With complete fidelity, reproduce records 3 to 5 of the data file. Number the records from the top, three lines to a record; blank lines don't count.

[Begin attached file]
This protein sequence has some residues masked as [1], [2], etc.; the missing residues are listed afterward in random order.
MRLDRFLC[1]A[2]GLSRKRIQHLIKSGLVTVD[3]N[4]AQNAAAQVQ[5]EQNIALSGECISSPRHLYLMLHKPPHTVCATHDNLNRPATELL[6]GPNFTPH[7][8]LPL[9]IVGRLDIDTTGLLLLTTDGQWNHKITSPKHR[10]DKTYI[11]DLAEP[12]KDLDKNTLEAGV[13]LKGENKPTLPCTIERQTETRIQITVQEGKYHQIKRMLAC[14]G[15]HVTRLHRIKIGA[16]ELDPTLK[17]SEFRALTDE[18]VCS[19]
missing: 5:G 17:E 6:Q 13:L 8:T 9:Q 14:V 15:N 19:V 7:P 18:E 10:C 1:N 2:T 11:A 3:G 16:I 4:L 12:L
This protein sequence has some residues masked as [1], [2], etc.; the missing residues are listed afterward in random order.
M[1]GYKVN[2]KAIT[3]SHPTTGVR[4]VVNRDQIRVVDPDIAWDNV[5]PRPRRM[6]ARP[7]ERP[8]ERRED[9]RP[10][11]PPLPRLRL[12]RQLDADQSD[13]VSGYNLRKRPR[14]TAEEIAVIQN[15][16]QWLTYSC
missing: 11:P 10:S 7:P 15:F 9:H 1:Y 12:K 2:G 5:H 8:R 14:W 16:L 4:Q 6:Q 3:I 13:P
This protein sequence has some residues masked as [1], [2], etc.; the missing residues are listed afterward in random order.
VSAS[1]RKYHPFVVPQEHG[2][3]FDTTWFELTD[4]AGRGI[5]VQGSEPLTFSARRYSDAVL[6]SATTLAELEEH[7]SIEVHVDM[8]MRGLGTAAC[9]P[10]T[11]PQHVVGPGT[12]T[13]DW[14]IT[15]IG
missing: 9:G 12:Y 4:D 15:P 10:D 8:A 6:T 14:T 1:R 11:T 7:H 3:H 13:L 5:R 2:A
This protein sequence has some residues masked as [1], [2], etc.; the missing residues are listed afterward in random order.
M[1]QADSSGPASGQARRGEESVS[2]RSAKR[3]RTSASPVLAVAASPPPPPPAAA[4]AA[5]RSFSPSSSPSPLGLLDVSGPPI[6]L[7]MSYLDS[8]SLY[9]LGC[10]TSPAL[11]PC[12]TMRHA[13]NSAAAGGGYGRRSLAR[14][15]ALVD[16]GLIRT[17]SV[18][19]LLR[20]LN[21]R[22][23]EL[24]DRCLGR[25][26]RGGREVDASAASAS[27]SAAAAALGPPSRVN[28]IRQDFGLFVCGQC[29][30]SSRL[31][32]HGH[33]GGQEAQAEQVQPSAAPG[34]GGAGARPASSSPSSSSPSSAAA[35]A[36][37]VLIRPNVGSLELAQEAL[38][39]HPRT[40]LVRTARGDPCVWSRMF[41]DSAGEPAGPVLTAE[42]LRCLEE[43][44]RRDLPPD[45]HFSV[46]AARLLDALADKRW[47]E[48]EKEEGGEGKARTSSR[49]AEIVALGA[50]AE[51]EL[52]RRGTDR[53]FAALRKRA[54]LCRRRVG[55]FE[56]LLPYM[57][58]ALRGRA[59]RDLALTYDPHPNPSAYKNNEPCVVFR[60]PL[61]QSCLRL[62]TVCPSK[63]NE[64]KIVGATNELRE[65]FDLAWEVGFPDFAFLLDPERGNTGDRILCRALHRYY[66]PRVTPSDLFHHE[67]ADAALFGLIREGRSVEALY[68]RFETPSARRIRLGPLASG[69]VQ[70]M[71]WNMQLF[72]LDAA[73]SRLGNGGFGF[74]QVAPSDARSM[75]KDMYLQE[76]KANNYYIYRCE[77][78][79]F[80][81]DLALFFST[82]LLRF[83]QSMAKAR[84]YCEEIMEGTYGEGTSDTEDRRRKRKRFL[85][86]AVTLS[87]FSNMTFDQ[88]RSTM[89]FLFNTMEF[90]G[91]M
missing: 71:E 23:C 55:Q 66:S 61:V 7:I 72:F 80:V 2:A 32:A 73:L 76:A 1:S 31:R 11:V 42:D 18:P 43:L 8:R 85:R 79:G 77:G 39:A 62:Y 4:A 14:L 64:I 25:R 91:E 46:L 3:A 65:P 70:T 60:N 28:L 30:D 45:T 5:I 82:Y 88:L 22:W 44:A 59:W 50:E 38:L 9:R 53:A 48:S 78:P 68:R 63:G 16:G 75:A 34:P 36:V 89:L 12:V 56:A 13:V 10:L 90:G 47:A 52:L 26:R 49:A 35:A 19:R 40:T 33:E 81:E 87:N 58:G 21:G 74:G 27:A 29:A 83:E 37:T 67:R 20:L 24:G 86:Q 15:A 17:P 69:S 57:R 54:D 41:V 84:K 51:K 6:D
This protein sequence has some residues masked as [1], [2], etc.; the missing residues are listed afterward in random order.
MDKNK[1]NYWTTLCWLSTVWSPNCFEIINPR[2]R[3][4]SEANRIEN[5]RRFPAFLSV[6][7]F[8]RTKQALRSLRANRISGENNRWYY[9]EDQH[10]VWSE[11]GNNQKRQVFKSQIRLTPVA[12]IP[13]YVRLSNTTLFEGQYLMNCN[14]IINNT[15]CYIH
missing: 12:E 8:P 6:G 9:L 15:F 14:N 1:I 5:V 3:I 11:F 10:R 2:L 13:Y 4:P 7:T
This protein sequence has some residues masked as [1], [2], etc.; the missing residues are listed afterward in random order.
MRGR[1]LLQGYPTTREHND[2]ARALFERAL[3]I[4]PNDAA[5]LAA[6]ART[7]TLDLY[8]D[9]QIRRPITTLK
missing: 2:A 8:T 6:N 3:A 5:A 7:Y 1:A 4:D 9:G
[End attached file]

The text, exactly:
This protein sequence has some residues masked as [1], [2], etc.; the missing residues are listed afterward in random order.
VSAS[1]RKYHPFVVPQEHG[2][3]FDTTWFELTD[4]AGRGI[5]VQGSEPLTFSARRYSDAVL[6]SATTLAELEEH[7]SIEVHVDM[8]MRGLGTAAC[9]P[10]T[11]PQHVVGPGT[12]T[13]DW[14]IT[15]IG
missing: 9:G 12:Y 4:D 15:P 10:D 8:A 6:T 14:T 1:R 11:T 7:H 3:H 13:L 5:R 2:A
This protein sequence has some residues masked as [1], [2], etc.; the missing residues are listed afterward in random order.
M[1]QADSSGPASGQARRGEESVS[2]RSAKR[3]RTSASPVLAVAASPPPPPPAAA[4]AA[5]RSFSPSSSPSPLGLLDVSGPPI[6]L[7]MSYLDS[8]SLY[9]LGC[10]TSPAL[11]PC[12]TMRHA[13]NSAAAGGGYGRRSLAR[14][15]ALVD[16]GLIRT[17]SV[18][19]LLR[20]LN[21]R[22][23]EL[24]DRCLGR[25][26]RGGREVDASAASAS[27]SAAAAALGPPSRVN[28]IRQDFGLFVCGQC[29][30]SSRL[31][32]HGH[33]GGQEAQAEQVQPSAAPG[34]GGAGARPASSSPSSSSPSSAAA[35]A[36][37]VLIRPNVGSLELAQEAL[38][39]HPRT[40]LVRTARGDPCVWSRMF[41]DSAGEPAGPVLTAE[42]LRCLEE[43][44]RRDLPPD[45]HFSV[46]AARLLDALADKRW[47]E[48]EKEEGGEGKARTSSR[49]AEIVALGA[50]AE[51]EL[52]RRGTDR[53]FAALRKRA[54]LCRRRVG[55]FE[56]LLPYM[57][58]ALRGRA[59]RDLALTYDPHPNPSAYKNNEPCVVFR[60]PL[61]QSCLRL[62]TVCPSK[63]NE[64]KIVGATNELRE[65]FDLAWEVGFPDFAFLLDPERGNTGDRILCRALHRYY[66]PRVTPSDLFHHE[67]ADAALFGLIREGRSVEALY[68]RFETPSARRIRLGPLASG[69]VQ[70]M[71]WNMQLF[72]LDAA[73]SRLGNGGFGF[74]QVAPSDARSM[75]KDMYLQE[76]KANNYYIYRCE[77][78][79]F[80][81]DLALFFST[82]LLRF[83]QSMAKAR[84]YCEEIMEGTYGEGTSDTEDRRRKRKRFL[85][86]AVTLS[87]FSNMTFDQ[88]RSTM[89]FLFNTMEF[90]G[91]M
missing: 71:E 23:C 55:Q 66:S 61:V 7:I 72:F 80:V 2:A 32:A 73:L 76:A 1:S 31:R 11:V 42:D 18:P 43:L 8:R 85:R 79:G 77:G 39:A 62:Y 4:A 14:L 64:I 25:R 91:E 46:L 3:A 65:P 70:T 60:N 28:L 30:D 45:T 5:I 82:Y 88:L 22:W 44:A 59:W 50:E 38:L 9:R 53:A 48:S 78:P 68:R 63:G 16:G 75:A 34:P 36:V 89:L 12:V 56:A 13:V 10:L 90:G 47:A 52:L 26:R 49:A 35:A 19:R 40:T 33:E 81:E 87:N 58:G 21:G 74:G 27:A 29:A 83:E 37:T 67:R 20:L 24:G 86:Q 15:A 17:P 69:S 57:R 54:D 41:V 84:K 51:K 6:D
This protein sequence has some residues masked as [1], [2], etc.; the missing residues are listed afterward in random order.
MDKNK[1]NYWTTLCWLSTVWSPNCFEIINPR[2]R[3][4]SEANRIEN[5]RRFPAFLSV[6][7]F[8]RTKQALRSLRANRISGENNRWYY[9]EDQH[10]VWSE[11]GNNQKRQVFKSQIRLTPVA[12]IP[13]YVRLSNTTLFEGQYLMNCN[14]IINNT[15]CYIH
missing: 12:E 8:P 6:G 9:L 15:F 14:N 1:I 5:V 3:I 11:F 10:R 2:L 13:Y 4:P 7:T